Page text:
Meanwhile, a job you hate can leave you prone to depression, anxiety and physical illness – so much so that when it comes to mental health, no job at all may be better than a thankless one. Quitting one job after another may not be a bad thing either: despite commonly-held belief, frequently job-hopping can actually make you more successful.
Economist Henry Siu found that young people who switched jobs more often earned higher salaries in later life. Of course, job-hoppers may just be more proactive overall – and switching jobs can be a better way to secure a higher salary than staying put and begging for a raise. But Siu also posits another theory: by trying out different career paths, people may find their ‘true calling’ and therefore become more skilled and valuable, he says.
Job-hopping also may help you climb the career ladder. In one survey of 12,500 alumni of the Stanford Graduate School of Business, respondents who had fewer than two roles in 15 years had a 1 in 50 chance of becoming a top-level leader. Those who held five or more positions were nine times more likely to reach senior management. Head researcher Edward Lazear suggests that, to be a top leader, you may need a wide range of skills best provided (and proven) by a variety of roles.
Not all research has borne out the same result. One study of 15,000 employees found that the more years an executive stayed with their company, the faster they got to the top. But the same research also found that switching industries or careers often proved to be a good move for respondents.
What about leaving to start your own company? Quit with caution, experts say. As we all know, a minority of new businesses make it. And despite the idea that you have to quit your day job and devote yourself 100% to ensure your endeavour succeeds, recent research has found that people who hustle on the side first ultimately have better-performing companies than people who jumped in feet-first.
They were all ‘quitters’: the study’s more cautious ‘hybrid entrepreneurs’ eventually walked away from their day jobs, too. But their patience paid off. Abandoning one job or path for another may bring greater rewards. Far from failure, pivoting can lead to success. Twitter started as a podcasting platform, YouTube as a dating website and Android as a camera operating system. Had they all stuck with their original vision, they likely wouldn’t be household names today.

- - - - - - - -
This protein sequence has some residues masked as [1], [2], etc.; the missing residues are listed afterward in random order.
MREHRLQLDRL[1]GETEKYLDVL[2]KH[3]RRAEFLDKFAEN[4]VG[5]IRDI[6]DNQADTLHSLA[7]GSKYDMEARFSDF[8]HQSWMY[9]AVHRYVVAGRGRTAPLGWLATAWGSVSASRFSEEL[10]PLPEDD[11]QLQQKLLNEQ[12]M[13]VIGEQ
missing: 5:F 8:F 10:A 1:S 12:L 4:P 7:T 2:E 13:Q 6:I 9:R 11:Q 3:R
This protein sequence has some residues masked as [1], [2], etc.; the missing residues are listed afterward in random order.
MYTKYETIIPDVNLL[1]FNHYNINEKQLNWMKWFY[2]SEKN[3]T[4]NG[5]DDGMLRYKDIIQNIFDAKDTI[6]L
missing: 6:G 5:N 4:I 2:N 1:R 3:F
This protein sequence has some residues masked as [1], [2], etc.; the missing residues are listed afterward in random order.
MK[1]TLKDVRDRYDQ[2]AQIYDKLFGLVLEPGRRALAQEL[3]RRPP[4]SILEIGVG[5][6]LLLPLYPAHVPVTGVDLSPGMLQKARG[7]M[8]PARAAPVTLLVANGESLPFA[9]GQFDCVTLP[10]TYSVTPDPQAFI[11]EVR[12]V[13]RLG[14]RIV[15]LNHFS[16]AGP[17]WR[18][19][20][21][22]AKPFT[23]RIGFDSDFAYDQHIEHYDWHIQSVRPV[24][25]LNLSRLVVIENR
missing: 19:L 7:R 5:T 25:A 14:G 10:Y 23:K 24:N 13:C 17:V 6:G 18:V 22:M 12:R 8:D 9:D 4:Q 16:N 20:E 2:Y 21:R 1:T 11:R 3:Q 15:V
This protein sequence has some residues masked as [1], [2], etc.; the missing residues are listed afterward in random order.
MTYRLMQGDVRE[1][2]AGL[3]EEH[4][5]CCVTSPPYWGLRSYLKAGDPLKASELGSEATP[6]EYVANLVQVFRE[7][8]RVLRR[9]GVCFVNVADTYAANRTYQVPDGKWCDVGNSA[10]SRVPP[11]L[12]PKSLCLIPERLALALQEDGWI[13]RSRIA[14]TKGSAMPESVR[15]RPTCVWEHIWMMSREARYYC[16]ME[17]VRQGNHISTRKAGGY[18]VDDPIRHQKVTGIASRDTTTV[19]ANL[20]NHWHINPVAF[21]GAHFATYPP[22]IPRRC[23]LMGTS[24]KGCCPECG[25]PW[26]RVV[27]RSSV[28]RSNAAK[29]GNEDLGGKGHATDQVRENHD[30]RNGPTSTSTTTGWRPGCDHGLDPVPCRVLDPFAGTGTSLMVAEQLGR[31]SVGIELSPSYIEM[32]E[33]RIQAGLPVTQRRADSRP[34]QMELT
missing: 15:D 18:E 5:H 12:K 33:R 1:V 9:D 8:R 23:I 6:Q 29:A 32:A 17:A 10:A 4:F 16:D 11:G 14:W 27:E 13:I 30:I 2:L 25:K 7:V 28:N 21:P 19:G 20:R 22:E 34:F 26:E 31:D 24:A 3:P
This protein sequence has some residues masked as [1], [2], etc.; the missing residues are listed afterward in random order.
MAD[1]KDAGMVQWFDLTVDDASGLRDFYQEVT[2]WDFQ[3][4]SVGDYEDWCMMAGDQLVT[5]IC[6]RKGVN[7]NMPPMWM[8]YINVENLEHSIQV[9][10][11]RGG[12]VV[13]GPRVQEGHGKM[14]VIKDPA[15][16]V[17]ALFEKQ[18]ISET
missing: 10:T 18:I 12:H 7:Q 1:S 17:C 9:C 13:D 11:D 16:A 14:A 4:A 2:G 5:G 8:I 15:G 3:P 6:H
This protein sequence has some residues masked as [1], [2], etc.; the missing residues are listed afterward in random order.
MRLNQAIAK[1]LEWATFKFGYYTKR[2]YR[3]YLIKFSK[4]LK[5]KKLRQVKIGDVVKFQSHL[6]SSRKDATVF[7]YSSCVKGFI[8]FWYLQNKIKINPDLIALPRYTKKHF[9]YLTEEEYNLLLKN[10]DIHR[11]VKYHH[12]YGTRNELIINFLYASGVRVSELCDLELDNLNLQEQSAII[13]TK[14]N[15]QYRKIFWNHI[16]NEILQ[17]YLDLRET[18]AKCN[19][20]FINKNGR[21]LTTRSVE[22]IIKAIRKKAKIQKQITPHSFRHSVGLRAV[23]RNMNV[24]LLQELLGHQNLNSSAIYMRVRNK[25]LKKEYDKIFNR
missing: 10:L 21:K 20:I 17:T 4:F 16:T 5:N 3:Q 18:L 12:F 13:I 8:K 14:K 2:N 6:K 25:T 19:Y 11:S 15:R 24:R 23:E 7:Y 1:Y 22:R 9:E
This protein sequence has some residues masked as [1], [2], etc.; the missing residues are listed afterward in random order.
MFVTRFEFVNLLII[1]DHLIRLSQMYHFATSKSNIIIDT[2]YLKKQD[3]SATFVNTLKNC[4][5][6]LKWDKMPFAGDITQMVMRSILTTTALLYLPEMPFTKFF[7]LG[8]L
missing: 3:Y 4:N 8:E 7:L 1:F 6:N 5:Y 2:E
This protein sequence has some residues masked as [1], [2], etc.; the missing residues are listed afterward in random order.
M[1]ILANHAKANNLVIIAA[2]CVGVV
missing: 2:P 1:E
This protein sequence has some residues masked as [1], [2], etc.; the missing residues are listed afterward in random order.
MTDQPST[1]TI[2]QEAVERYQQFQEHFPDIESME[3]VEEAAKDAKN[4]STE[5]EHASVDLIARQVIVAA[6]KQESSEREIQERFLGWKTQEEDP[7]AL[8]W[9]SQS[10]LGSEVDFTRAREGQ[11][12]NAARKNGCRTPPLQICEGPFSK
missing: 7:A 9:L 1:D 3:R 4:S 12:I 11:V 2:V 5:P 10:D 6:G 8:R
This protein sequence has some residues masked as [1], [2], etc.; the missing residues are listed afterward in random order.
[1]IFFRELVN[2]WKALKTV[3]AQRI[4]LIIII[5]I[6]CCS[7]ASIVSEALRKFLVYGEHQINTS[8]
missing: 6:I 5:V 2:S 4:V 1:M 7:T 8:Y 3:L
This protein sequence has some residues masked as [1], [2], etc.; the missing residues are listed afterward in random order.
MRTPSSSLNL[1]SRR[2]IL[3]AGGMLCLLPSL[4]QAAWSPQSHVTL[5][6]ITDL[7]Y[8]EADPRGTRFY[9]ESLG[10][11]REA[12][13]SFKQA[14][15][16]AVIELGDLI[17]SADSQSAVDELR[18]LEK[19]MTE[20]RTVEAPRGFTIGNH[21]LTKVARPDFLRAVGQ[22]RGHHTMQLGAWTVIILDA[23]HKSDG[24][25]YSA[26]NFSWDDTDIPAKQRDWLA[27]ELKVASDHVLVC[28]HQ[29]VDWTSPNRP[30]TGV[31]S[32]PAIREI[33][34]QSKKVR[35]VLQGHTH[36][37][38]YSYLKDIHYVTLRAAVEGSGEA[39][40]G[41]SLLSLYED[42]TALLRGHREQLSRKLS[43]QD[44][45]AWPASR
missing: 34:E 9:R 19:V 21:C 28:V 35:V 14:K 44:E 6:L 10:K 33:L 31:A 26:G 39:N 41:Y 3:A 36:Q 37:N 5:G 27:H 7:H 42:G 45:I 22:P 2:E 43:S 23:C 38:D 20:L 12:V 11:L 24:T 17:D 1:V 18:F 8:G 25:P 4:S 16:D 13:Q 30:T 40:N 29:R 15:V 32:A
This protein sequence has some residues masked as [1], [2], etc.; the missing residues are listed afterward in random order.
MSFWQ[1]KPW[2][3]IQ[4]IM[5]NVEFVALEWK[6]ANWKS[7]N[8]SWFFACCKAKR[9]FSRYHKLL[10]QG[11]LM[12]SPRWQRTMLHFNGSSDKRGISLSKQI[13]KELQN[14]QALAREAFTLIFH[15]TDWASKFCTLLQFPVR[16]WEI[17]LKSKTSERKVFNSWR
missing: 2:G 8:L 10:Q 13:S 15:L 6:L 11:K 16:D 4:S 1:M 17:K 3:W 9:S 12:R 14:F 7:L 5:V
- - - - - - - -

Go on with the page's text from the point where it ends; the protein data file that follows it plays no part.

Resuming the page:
Meanwhile, numerous studies have found that people are best off when they not only abandon an unattainable goal, but choose another. Some of the world’s most successful people have proved that. Fashion designer Vera Wang began her career as a figure skater, then became an editor at Vogue. Alibaba founder Jack Ma applied unsuccessfully for dozens of jobs before he began designing websites. And Charles Darwin first studied to become a doctor, then a parson.
Meanwhile, the importance of interpersonal relationships for our health and happiness has been widely researched. But quality is key. And here, too, we often hang onto dissatisfying situations for too long.
Numerous studies have found that negative interactions with a loved one like conflict, criticism or feeling ‘let down’ increase the risk of developing a depressive episode (or depression), heart disease and even dementia. Meanwhile, unhappy marriages can lead to depression, a lower sense of well-being and even the onset of chronic health problems and physical disability.
Of course, walking away from a relationship can be difficult, too. Studies have found that divorced women experience more physical illness and heart attacks long-term than their married counterparts. But, researchers point out, many of those studies haven’t controlled for various factors, such as someone’s social connections overall.
In other words, it may not be divorce itself that is damaging. It’s the loss of the central relationship most people rely on for support. The more other connections someone has, the more they’re protected against the physiological and emotional downsides of divorce.